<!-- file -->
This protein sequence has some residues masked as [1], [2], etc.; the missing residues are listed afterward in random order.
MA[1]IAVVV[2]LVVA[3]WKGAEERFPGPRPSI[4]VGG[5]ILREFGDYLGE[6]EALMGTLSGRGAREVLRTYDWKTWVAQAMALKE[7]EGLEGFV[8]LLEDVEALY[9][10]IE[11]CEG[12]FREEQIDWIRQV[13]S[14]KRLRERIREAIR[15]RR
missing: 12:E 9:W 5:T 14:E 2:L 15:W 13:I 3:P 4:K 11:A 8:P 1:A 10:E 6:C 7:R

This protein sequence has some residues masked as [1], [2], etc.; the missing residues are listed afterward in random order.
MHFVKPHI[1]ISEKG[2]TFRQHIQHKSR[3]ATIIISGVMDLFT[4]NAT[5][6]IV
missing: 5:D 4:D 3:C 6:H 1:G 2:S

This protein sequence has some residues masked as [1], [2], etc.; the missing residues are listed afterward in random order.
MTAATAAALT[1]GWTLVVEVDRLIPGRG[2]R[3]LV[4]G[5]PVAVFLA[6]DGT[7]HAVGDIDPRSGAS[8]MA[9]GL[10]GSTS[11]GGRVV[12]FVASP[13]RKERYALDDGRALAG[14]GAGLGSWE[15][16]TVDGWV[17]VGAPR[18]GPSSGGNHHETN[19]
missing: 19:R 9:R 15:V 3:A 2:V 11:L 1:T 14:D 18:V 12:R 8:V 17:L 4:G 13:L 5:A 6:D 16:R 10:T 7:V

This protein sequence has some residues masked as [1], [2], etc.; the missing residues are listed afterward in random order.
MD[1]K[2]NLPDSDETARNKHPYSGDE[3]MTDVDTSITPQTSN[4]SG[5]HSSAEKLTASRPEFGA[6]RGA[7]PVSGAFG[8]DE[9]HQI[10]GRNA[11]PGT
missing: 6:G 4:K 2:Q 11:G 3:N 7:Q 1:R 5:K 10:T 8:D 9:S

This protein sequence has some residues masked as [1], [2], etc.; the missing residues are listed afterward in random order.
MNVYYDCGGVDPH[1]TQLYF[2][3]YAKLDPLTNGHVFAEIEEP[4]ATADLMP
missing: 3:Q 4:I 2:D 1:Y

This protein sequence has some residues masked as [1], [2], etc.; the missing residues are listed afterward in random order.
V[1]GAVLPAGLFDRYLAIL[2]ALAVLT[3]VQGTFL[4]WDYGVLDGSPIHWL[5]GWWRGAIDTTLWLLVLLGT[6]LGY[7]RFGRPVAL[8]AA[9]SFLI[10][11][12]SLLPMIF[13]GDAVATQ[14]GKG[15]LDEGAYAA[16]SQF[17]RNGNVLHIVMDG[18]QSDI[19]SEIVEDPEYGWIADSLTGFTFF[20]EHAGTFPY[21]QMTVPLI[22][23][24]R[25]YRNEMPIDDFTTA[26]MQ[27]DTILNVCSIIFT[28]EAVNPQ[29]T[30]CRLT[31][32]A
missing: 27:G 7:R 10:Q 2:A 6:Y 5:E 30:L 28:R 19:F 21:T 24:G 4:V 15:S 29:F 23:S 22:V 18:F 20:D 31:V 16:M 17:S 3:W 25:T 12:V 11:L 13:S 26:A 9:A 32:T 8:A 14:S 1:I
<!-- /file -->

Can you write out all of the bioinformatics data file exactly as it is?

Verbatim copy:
This protein sequence has some residues masked as [1], [2], etc.; the missing residues are listed afterward in random order.
MA[1]IAVVV[2]LVVA[3]WKGAEERFPGPRPSI[4]VGG[5]ILREFGDYLGE[6]EALMGTLSGRGAREVLRTYDWKTWVAQAMALKE[7]EGLEGFV[8]LLEDVEALY[9][10]IE[11]CEG[12]FREEQIDWIRQV[13]S[14]KRLRERIREAIR[15]RR
missing: 12:E 9:W 5:T 14:E 2:L 15:W 13:I 3:P 4:K 11:A 8:P 1:A 10:E 6:C 7:R

This protein sequence has some residues masked as [1], [2], etc.; the missing residues are listed afterward in random order.
MHFVKPHI[1]ISEKG[2]TFRQHIQHKSR[3]ATIIISGVMDLFT[4]NAT[5][6]IV
missing: 5:D 4:D 3:C 6:H 1:G 2:S

This protein sequence has some residues masked as [1], [2], etc.; the missing residues are listed afterward in random order.
MTAATAAALT[1]GWTLVVEVDRLIPGRG[2]R[3]LV[4]G[5]PVAVFLA[6]DGT[7]HAVGDIDPRSGAS[8]MA[9]GL[10]GSTS[11]GGRVV[12]FVASP[13]RKERYALDDGRALAG[14]GAGLGSWE[15][16]TVDGWV[17]VGAPR[18]GPSSGGNHHETN[19]
missing: 19:R 9:R 15:V 3:A 2:V 11:L 1:T 14:D 18:V 12:R 8:V 17:L 4:G 13:L 5:A 6:D 16:R 10:T 7:V

This protein sequence has some residues masked as [1], [2], etc.; the missing residues are listed afterward in random order.
MD[1]K[2]NLPDSDETARNKHPYSGDE[3]MTDVDTSITPQTSN[4]SG[5]HSSAEKLTASRPEFGA[6]RGA[7]PVSGAFG[8]DE[9]HQI[10]GRNA[11]PGT
missing: 6:G 4:K 2:Q 11:G 3:N 7:Q 1:R 5:K 10:T 8:D 9:S

This protein sequence has some residues masked as [1], [2], etc.; the missing residues are listed afterward in random order.
MNVYYDCGGVDPH[1]TQLYF[2][3]YAKLDPLTNGHVFAEIEEP[4]ATADLMP
missing: 3:Q 4:I 2:D 1:Y

This protein sequence has some residues masked as [1], [2], etc.; the missing residues are listed afterward in random order.
V[1]GAVLPAGLFDRYLAIL[2]ALAVLT[3]VQGTFL[4]WDYGVLDGSPIHWL[5]GWWRGAIDTTLWLLVLLGT[6]LGY[7]RFGRPVAL[8]AA[9]SFLI[10][11][12]SLLPMIF[13]GDAVATQ[14]GKG[15]LDEGAYAA[16]SQF[17]RNGNVLHIVMDG[18]QSDI[19]SEIVEDPEYGWIADSLTGFTFF[20]EHAGTFPY[21]QMTVPLI[22][23][24]R[25]YRNEMPIDDFTTA[26]MQ[27]DTILNVCSIIFT[28]EAVNPQ[29]T[30]CRLT[31][32]A
missing: 27:G 7:R 10:Q 2:A 6:Y 5:E 30:L 28:R 19:F 21:T 24:G 4:V 15:S 29:F 23:S 22:V 18:F 20:D 31:V 16:M 17:S 3:W 25:T 12:V 11:L 13:S 26:A 9:A 32:T 8:A 14:S 1:I